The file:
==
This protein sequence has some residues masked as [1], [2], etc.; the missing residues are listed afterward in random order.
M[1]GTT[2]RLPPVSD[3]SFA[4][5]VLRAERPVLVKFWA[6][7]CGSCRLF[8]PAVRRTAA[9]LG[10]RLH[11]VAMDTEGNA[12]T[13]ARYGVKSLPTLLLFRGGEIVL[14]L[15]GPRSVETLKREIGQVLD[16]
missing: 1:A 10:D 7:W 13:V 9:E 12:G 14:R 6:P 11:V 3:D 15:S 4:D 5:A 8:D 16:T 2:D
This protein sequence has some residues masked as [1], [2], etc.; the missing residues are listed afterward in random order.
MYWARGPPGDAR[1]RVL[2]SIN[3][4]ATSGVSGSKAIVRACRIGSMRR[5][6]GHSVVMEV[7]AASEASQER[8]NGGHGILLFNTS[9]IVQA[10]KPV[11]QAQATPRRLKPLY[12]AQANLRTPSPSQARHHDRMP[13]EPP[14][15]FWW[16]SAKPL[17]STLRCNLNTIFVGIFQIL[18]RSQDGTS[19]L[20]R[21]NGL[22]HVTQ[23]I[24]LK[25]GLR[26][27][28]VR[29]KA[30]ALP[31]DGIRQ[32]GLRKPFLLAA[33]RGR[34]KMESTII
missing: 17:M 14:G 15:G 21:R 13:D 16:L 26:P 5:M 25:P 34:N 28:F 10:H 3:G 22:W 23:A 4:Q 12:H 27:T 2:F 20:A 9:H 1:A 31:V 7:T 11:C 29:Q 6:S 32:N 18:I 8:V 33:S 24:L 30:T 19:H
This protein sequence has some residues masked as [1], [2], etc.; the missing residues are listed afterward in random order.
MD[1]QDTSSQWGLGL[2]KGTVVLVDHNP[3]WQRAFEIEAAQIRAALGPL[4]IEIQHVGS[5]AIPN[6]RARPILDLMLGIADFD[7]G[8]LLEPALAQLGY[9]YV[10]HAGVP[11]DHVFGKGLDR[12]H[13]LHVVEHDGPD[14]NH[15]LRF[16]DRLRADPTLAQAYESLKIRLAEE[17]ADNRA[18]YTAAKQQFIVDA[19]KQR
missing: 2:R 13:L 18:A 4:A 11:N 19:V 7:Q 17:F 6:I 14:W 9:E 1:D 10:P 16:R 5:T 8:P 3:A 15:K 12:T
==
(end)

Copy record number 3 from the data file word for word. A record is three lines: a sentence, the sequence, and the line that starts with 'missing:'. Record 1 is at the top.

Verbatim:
This protein sequence has some residues masked as [1], [2], etc.; the missing residues are listed afterward in random order.
MD[1]QDTSSQWGLGL[2]KGTVVLVDHNP[3]WQRAFEIEAAQIRAALGPL[4]IEIQHVGS[5]AIPN[6]RARPILDLMLGIADFD[7]G[8]LLEPALAQLGY[9]YV[10]HAGVP[11]DHVFGKGLDR[12]H[13]LHVVEHDGPD[14]NH[15]LRF[16]DRLRADPTLAQAYESLKIRLAEE[17]ADNRA[18]YTAAKQQFIVDA[19]KQR
missing: 2:R 13:L 18:A 4:A 11:N 19:V 7:Q 17:F 6:I 14:W 9:E 1:D 10:P 16:R 5:T 8:P 3:A 15:K 12:T